It’s thought the credentials used to access these accounts may have been harvested from another source. The practice of “credential stuffing” — automatically trying breached password and username pairs in an attempt to access other online accounts — is increasingly common and a reason why experts urge the use of unique passwords for each account.
GWR reset all passwords as a precautionary measure but said its own systems had not been hacked.
“This is why everyone should practice good cyber-hygiene. If you know that one of your accounts has been compromised, and use the same username and password elsewhere, then update your other accounts immediately,” she said.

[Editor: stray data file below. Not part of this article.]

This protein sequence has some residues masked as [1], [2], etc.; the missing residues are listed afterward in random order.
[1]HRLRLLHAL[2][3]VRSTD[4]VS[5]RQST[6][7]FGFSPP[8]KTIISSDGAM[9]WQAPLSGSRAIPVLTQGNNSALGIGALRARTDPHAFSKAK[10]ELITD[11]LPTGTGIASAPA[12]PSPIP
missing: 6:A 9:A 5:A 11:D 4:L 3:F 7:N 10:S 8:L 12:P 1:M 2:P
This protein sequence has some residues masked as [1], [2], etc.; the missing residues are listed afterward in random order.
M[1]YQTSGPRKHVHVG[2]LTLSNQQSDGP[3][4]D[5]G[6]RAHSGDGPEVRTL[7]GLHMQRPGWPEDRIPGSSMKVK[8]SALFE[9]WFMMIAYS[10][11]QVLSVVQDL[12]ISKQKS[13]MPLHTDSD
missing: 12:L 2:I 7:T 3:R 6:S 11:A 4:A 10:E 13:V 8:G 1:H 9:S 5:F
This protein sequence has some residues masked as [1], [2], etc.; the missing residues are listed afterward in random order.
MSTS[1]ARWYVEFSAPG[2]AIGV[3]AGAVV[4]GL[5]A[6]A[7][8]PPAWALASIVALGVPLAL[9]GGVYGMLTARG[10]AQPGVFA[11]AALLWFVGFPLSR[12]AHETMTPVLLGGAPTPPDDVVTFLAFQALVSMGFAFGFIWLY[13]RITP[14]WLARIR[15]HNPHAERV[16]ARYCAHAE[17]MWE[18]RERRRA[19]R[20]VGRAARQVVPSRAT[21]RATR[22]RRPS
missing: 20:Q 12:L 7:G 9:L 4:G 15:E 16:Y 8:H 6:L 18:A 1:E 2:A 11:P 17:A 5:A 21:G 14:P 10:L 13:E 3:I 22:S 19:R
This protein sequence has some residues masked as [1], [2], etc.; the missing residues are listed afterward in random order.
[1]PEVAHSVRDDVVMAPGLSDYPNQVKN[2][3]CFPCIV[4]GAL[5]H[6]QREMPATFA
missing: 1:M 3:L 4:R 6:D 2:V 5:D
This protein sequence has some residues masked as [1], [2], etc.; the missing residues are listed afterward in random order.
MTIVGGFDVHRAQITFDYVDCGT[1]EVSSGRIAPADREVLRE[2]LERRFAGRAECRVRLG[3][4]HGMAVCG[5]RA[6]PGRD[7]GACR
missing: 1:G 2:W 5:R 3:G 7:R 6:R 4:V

“More generally, with consumer breaches of this kind on the rise, you should never be using the same passwords for business and personal use. Targeting consumers is often a gateway into their place of work for hackers. By having separate passwords, you can minimize the chances of your employer being affected.”
Mike Viscuso, CTO of Carbon Black, argued that adding extra characters to your password can make it harder to crack.
“While there’s more than just brute-force guessing as a method to stealing passwords, the sentiment remains the same — the more complex a password is, the harder it may be for a hacker to steal and leverage,” he added. “And, beyond creating complex passwords, using a password manager, never reusing old or existing passwords, and using two-factor authentication, are all good tips to ensure better cybersecurity hygiene.”